HTS007C - ChemiSCREEN™ Human CCR2B Receptor Calcium-Optimized Stable Cell Line

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    CCR2 is a GPCR that is expressed on monocytes, dendritic cells, natural killer cells, basophils and neutrophils, and binds to MCP-1, 3 and 4, members of the MCP (monocyte chemoattractant protein) family of chemokines (Olson and Ley, 2002). Alternative splicing of the CCR2 gene results in two variants, CCR2A and CCR2B, that differ in their C-terminal tails (Wong and Charo, 1997). CCR2 plays a protective role in some conditions: mice lacking the gene encoding CCR2 develop age-related macular degeneration (Ambati et al., 2003), and in experimental models of rheumatoid arthritis, Ccr2-null mice develop a phenotype of greater severity than wild-type mice (Quinones et al., 2004). However, CCR2 appears to promote the pathogenesis of graft-versus-host disease and pulmonary and kidney fibrosis (Kitagawa et al., 2004; Rao et al., 2003). The cloned human CCR2B-expressing cell line is made in the Chem-1 host, which supports high levels of recombinant CCR2B expression on the cell surface and contains high levels of the promiscuous G protein Gα15 to couple the receptor to the calcium signaling pathway. Thus, the cell line is an ideal tool for screening for agonists and antagonists of CCR2B.

    Additional Resource :  HTS007C050515 Datasheet

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    Contents: 2 vials of mycoplasma-free cells, 1 ml per vial.
    Storage: Vials are to be stored in liquid N2.
    Applications: Calcium Flux Assay
    Host Cell: Chem-1, an adherent cell line expressing the promiscuous G-protein, Gα15.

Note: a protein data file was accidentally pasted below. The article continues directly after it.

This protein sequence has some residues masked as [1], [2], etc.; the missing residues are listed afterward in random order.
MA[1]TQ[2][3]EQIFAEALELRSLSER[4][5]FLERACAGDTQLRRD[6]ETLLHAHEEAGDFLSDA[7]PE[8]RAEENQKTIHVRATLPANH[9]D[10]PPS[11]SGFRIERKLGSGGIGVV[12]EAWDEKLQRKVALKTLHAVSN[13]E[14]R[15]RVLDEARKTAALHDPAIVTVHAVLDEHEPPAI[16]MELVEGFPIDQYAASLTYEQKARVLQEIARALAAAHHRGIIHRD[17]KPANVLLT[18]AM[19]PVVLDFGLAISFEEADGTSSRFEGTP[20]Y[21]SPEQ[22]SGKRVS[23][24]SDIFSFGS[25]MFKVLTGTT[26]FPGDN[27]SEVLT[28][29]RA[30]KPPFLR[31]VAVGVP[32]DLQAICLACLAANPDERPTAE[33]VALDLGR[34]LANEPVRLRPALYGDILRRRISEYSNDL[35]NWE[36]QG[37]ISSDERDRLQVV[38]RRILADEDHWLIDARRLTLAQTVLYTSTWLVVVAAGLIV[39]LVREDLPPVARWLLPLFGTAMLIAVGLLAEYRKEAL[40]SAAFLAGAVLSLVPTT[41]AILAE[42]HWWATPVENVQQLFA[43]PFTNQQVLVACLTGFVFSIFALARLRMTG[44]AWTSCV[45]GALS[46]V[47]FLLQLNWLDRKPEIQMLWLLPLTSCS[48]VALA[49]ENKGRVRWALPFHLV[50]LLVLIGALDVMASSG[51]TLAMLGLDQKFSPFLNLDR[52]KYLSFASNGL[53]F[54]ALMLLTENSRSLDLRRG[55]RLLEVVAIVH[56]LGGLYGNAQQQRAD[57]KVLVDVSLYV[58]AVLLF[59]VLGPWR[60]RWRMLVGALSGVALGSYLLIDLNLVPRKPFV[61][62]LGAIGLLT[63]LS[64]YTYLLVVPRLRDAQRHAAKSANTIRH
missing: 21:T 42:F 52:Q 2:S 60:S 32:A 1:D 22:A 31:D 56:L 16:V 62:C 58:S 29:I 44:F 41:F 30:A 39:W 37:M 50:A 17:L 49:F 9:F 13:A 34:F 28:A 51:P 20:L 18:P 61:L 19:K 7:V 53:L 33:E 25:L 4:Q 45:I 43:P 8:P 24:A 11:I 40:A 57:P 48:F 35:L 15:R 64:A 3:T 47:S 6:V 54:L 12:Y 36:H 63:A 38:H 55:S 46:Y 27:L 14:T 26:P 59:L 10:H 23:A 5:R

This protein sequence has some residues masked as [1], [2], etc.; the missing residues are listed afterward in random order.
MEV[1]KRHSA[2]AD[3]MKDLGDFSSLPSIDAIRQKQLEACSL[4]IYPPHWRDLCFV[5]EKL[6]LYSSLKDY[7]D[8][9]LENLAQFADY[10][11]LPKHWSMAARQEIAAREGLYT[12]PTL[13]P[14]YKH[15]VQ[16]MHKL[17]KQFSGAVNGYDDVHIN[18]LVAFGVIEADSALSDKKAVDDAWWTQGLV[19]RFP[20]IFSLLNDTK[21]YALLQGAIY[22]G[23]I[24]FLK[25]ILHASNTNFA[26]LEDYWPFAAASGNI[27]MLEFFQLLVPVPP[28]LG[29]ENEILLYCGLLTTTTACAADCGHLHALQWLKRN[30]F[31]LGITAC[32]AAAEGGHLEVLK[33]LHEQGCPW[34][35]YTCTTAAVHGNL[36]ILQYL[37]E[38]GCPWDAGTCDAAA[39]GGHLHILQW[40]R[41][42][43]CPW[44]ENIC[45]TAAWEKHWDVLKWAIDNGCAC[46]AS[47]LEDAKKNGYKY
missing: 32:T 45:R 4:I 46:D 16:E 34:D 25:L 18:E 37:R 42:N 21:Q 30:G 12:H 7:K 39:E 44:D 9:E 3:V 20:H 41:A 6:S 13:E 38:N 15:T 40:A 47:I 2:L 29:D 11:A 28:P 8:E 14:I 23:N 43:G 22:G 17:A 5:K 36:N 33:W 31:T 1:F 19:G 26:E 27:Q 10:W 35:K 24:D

Exongenous Gene Expression: Human CCR2B cDNA (Accession Number: U03905) and promiscuous G protein are expressed in a bicistronic vector
    GMO: This product contains genetically modified organisms.
    Reference 1: 1. Ambati J et al. (2003) An animal model of age-related macular degeneration in senescent Ccl-2- or Ccr-2-deficient mice. Nat. Med. 9: 1390-1397.
    Reference 2: 2. Kitagawa K et al. (2004) Blockade of CCR2 ameliorates progressive fibrosis in kidney. Am. J. Pathol. 165: 237-246.
    Reference 3: 3. Olson TS and Ley K (2002) Chemokines and chemokine receptors in leukocyte trafficking. Am. J. Physiol. Regul. Integr. Comp. Physiol. 283: R7-28.
    Reference 4: 4. Quinones MP et al. (2004) Experimental arthritis in CC chemokine receptor 2-null mice closely mimics severe human rheumatoid arthritis. J. Clin. Invest. 113: 856-66.
    Reference 5: 5. Rao AR et al. (2003) CC chemokine receptor 2 expression in donor cells serves an essential role in graft-versus-host-disease. J. Immunol. 171: 4875-4885.
    Reference 6: 6. Wong LM et al. (1997) Organization and differential expression of the human monocyte chemoattractant protein 1 receptor gene. Evidence for the role of the carboxyl-terminal tail in receptor trafficking. J. Biol. Chem. 272: 1038-45.